• availabilityThresholds is a value in percentage and sets the uptime below which a provider should be considered down. This is based on RUM data. Again because of some small issues with synthetic tests we had to lower the Pingdom threshold. The Pingdom value does not impact anyone else.
  • sonarThreshold Sonar is a secondary uptime monitor we use to ensure the uptime of our providers. It runs every 60 seconds and checks all of our providers including their SSL certificates. If something is wrong our application will pick up the change in uptime and if it drops below this threshold it will be considered as down.
  • And finally minValidRtt is there to filter out all invalid RUM tests.

The initialization process

Next our app starts the initialization process. Wrong config and uptime not meeting our criteria is checked and all providers not matching our criteria are then removed from the potential candidates for this request.

Next we create a reasons array for debugging purposes and apply our override settings. Here we use Cedexis API to get the latest live data for sonar uptime, rum update and HTTP performance.

sonar = request.getData('sonar');
candidates = filterObject(request.getProbe('avail'), filterCandidates);
//console.log('candidates: ' + JSON.stringify(candidates));
candidates = joinObjects(candidates, request.getProbe('http_rtt'), 'http_rtt');
//console.log('candidates (with rtt): ' + JSON.stringify(candidates));
candidateAliases = Object.keys(candidates);

In case of uptime we also filter our bad providers that dont meet our criteria of uptime by calling the filterCandidates function.

function filterCandidates(candidate, alias) {
    return (-1 < subpopulation.indexOf(alias))
    && (candidate.avail !== undefined)
    && (candidate.avail >= availabilityThreshold)
    && (sonar[alias] !== undefined)
    && (parseFloat(sonar[alias]) >= settings.sonarThreshold);

The actual decision making is performed by a rather small code:

if (1 === candidateAliases.length) {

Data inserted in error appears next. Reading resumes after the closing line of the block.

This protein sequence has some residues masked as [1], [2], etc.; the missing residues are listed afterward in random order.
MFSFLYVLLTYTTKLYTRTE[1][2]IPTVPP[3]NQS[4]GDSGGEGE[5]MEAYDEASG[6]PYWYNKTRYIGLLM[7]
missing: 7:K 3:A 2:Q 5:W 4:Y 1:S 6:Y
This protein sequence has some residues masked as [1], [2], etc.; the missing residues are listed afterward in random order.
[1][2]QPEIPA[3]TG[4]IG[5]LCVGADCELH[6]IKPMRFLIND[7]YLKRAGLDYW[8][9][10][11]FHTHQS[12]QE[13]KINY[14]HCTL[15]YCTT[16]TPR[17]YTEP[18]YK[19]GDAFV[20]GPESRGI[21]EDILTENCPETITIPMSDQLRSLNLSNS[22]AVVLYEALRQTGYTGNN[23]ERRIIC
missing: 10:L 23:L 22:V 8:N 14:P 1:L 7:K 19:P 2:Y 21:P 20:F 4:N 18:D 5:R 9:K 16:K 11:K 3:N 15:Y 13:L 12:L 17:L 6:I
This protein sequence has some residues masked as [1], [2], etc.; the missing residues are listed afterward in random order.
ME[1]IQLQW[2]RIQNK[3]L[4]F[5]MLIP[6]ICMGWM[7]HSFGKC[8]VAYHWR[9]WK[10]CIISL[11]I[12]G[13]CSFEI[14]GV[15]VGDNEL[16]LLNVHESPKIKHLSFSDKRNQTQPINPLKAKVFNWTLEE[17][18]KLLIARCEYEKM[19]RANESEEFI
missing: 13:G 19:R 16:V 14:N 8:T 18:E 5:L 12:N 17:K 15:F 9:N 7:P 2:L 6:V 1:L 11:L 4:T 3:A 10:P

decisionAlias = candidateAliases[0];
    decisionTtl = decisionTtl || settings.defaultTtl;
} else if (0 === candidateAliases.length) {
    decisionAlias = settings.lastResortProvider;
    decisionTtl = decisionTtl || settings.defaultTtl;
} else {
    candidates = filterObject(candidates, filterInvalidRtt);
    //console.log('candidates (rtt filtered): ' + JSON.stringify(candidates));
    candidateAliases = Object.keys(candidates);
    if (!candidateAliases.length) {
    decisionAlias = settings.lastResortProvider;
    decisionTtl = decisionTtl || settings.defaultTtl;
} else {
    decisionAlias = getLowest(candidates, 'http_rtt');
    decisionTtl = decisionTtl || settings.defaultTtl;
    response.respond(decisionAlias, settings.providers[decisionAlias]);

In case we only have 1 provider left after our checks we simply select that provider and output the CNAME, if we have 0 providers left then the lastResortProvider is used. Otherwise if everything is ok and we have more than 1 provider left we do more checks.

Once we have left with providers that are currently online and don’t have any issues with their performance data we sort them based on RUM HTTP performance and push the CNAME out for the user’s browser to use.

And thats it. Most of the other stuff like fallback to country level data is automatically done in backend and we only get the actual data we can use in our application.


I hope you found it interesting and learned more about what you should be considering when doing load balancing especially based on RUM data.

Check out jsDelivr and feel free to use it in your projects. If you are interested to help we are also looking for node.js developers and designers to help us out.

We are also looking for companies sponsors to help us grow even faster.

About Dmitriy Akulov

System administrator. In love with technology, high performance and fast web. Some times pretending to be a dev. Working for MaxCDN.

More articles by Dmitriy Akulov…

About Robert Nyman [Editor emeritus]

Technical Evangelist & Editor of Mozilla Hacks. Gives talks & blogs about HTML5, JavaScript & the Open Web. Robert is a strong believer in HTML5 and the Open Web and has been working since 1999 with Front End development for the web - in Sweden and in New York City. He regularly also blogs at http://robertnyman.com and loves to travel and meet people.

More articles by Robert Nyman [Editor emeritus]…


  1. trog

    You mention performance issues with an earlier PHP version of the system. Is that code available? I’d be fascinated to see where PHP fell down, and to see if it performed any better under HHVM.

    November 12th, 2014 at 15:38

    1. Dmitriy Akulov

      You can check out the commit history. You will find the PHP code over there

      November 13th, 2014 at 03:11